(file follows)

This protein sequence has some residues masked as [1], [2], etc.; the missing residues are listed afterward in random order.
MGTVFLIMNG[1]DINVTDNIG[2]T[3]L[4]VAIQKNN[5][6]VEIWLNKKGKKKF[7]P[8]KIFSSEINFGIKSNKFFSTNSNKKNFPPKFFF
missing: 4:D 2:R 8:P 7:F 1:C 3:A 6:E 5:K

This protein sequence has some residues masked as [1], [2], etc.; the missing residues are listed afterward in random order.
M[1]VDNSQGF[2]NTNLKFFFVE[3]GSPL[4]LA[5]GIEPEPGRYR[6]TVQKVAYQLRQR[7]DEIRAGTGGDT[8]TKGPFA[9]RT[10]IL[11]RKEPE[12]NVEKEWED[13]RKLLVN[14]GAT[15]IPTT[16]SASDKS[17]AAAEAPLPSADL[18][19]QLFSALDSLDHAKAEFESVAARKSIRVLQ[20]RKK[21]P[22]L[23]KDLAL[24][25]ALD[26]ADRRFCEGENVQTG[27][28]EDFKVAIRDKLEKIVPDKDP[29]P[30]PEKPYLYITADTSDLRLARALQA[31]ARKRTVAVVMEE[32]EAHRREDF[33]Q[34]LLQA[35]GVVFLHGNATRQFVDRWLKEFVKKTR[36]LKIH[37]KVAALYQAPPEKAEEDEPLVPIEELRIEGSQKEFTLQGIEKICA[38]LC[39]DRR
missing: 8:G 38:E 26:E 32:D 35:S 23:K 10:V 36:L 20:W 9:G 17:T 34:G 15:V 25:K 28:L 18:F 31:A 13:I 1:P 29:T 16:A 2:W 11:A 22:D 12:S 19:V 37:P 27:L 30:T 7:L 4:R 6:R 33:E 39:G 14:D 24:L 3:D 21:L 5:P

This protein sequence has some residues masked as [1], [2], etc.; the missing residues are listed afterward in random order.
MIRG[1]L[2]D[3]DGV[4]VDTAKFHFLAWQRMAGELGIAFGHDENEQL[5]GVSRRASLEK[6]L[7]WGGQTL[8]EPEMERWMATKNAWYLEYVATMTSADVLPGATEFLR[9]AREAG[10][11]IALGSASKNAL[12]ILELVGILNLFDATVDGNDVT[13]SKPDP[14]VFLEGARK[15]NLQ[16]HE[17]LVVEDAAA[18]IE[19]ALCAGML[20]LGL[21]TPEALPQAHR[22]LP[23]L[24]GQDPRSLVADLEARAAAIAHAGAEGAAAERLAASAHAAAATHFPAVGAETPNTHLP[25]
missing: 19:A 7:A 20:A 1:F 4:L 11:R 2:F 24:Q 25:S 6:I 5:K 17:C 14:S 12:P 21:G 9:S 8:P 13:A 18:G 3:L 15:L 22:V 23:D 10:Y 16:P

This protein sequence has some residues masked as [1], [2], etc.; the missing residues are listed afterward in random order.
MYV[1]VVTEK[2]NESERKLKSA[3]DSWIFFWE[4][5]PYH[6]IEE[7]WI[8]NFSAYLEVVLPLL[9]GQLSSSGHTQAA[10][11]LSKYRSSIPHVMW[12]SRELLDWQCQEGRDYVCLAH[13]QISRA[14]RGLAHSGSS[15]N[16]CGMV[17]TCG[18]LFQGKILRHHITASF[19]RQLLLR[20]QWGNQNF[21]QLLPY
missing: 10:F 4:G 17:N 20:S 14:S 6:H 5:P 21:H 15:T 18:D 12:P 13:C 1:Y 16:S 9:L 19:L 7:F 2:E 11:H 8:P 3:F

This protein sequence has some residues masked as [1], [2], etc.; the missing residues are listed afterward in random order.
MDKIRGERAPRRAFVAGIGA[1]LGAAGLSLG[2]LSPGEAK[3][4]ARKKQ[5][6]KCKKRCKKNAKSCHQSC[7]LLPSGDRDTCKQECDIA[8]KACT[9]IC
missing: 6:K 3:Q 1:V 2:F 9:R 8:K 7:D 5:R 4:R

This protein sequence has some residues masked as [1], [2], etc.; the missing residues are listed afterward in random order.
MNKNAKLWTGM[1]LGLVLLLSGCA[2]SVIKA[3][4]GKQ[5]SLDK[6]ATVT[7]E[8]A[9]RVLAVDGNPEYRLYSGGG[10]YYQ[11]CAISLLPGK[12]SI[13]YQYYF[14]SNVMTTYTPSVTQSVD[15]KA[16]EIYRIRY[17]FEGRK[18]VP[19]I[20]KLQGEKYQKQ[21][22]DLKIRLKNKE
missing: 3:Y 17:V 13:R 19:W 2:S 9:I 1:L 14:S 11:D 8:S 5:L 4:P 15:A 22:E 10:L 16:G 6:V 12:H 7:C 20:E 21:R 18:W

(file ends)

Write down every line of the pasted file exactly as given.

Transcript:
This protein sequence has some residues masked as [1], [2], etc.; the missing residues are listed afterward in random order.
MGTVFLIMNG[1]DINVTDNIG[2]T[3]L[4]VAIQKNN[5][6]VEIWLNKKGKKKF[7]P[8]KIFSSEINFGIKSNKFFSTNSNKKNFPPKFFF
missing: 4:D 2:R 8:P 7:F 1:C 3:A 6:E 5:K

This protein sequence has some residues masked as [1], [2], etc.; the missing residues are listed afterward in random order.
M[1]VDNSQGF[2]NTNLKFFFVE[3]GSPL[4]LA[5]GIEPEPGRYR[6]TVQKVAYQLRQR[7]DEIRAGTGGDT[8]TKGPFA[9]RT[10]IL[11]RKEPE[12]NVEKEWED[13]RKLLVN[14]GAT[15]IPTT[16]SASDKS[17]AAAEAPLPSADL[18][19]QLFSALDSLDHAKAEFESVAARKSIRVLQ[20]RKK[21]P[22]L[23]KDLAL[24][25]ALD[26]ADRRFCEGENVQTG[27][28]EDFKVAIRDKLEKIVPDKDP[29]P[30]PEKPYLYITADTSDLRLARALQA[31]ARKRTVAVVMEE[32]EAHRREDF[33]Q[34]LLQA[35]GVVFLHGNATRQFVDRWLKEFVKKTR[36]LKIH[37]KVAALYQAPPEKAEEDEPLVPIEELRIEGSQKEFTLQGIEKICA[38]LC[39]DRR
missing: 8:G 38:E 26:E 32:D 35:S 23:K 10:V 36:L 20:W 9:G 17:T 34:G 15:V 25:K 28:L 18:F 31:A 13:I 1:P 29:T 16:A 2:W 11:A 22:D 12:S 19:V 37:P 27:L 30:T 7:L 4:R 6:R 33:E 39:G 14:D 24:L 3:D 21:L 5:P

This protein sequence has some residues masked as [1], [2], etc.; the missing residues are listed afterward in random order.
MIRG[1]L[2]D[3]DGV[4]VDTAKFHFLAWQRMAGELGIAFGHDENEQL[5]GVSRRASLEK[6]L[7]WGGQTL[8]EPEMERWMATKNAWYLEYVATMTSADVLPGATEFLR[9]AREAG[10][11]IALGSASKNAL[12]ILELVGILNLFDATVDGNDVT[13]SKPDP[14]VFLEGARK[15]NLQ[16]HE[17]LVVEDAAA[18]IE[19]ALCAGML[20]LGL[21]TPEALPQAHR[22]LP[23]L[24]GQDPRSLVADLEARAAAIAHAGAEGAAAERLAASAHAAAATHFPAVGAETPNTHLP[25]
missing: 19:A 7:A 20:A 1:F 4:L 11:R 2:F 24:Q 25:S 6:I 5:K 17:C 14:S 12:P 21:G 9:S 8:P 13:A 18:G 3:L 15:L 22:V 23:D 10:Y 16:P

This protein sequence has some residues masked as [1], [2], etc.; the missing residues are listed afterward in random order.
MYV[1]VVTEK[2]NESERKLKSA[3]DSWIFFWE[4][5]PYH[6]IEE[7]WI[8]NFSAYLEVVLPLL[9]GQLSSSGHTQAA[10][11]LSKYRSSIPHVMW[12]SRELLDWQCQEGRDYVCLAH[13]QISRA[14]RGLAHSGSS[15]N[16]CGMV[17]TCG[18]LFQGKILRHHITASF[19]RQLLLR[20]QWGNQNF[21]QLLPY
missing: 10:F 4:G 17:N 20:S 14:S 6:H 5:P 21:H 15:T 18:D 12:P 13:C 1:Y 16:S 9:L 19:L 7:F 2:E 11:H 8:P 3:F

This protein sequence has some residues masked as [1], [2], etc.; the missing residues are listed afterward in random order.
MDKIRGERAPRRAFVAGIGA[1]LGAAGLSLG[2]LSPGEAK[3][4]ARKKQ[5][6]KCKKRCKKNAKSCHQSC[7]LLPSGDRDTCKQECDIA[8]KACT[9]IC
missing: 6:K 3:Q 1:V 2:F 9:R 8:K 7:D 5:R 4:R

This protein sequence has some residues masked as [1], [2], etc.; the missing residues are listed afterward in random order.
MNKNAKLWTGM[1]LGLVLLLSGCA[2]SVIKA[3][4]GKQ[5]SLDK[6]ATVT[7]E[8]A[9]RVLAVDGNPEYRLYSGGG[10]YYQ[11]CAISLLPGK[12]SI[13]YQYYF[14]SNVMTTYTPSVTQSVD[15]KA[16]EIYRIRY[17]FEGRK[18]VP[19]I[20]KLQGEKYQKQ[21][22]DLKIRLKNKE
missing: 3:Y 17:V 13:R 19:W 2:S 9:I 1:L 14:S 11:D 8:S 5:L 4:P 15:A 22:E 10:L 16:G 6:V 12:H 7:C 20:E 21:R 18:W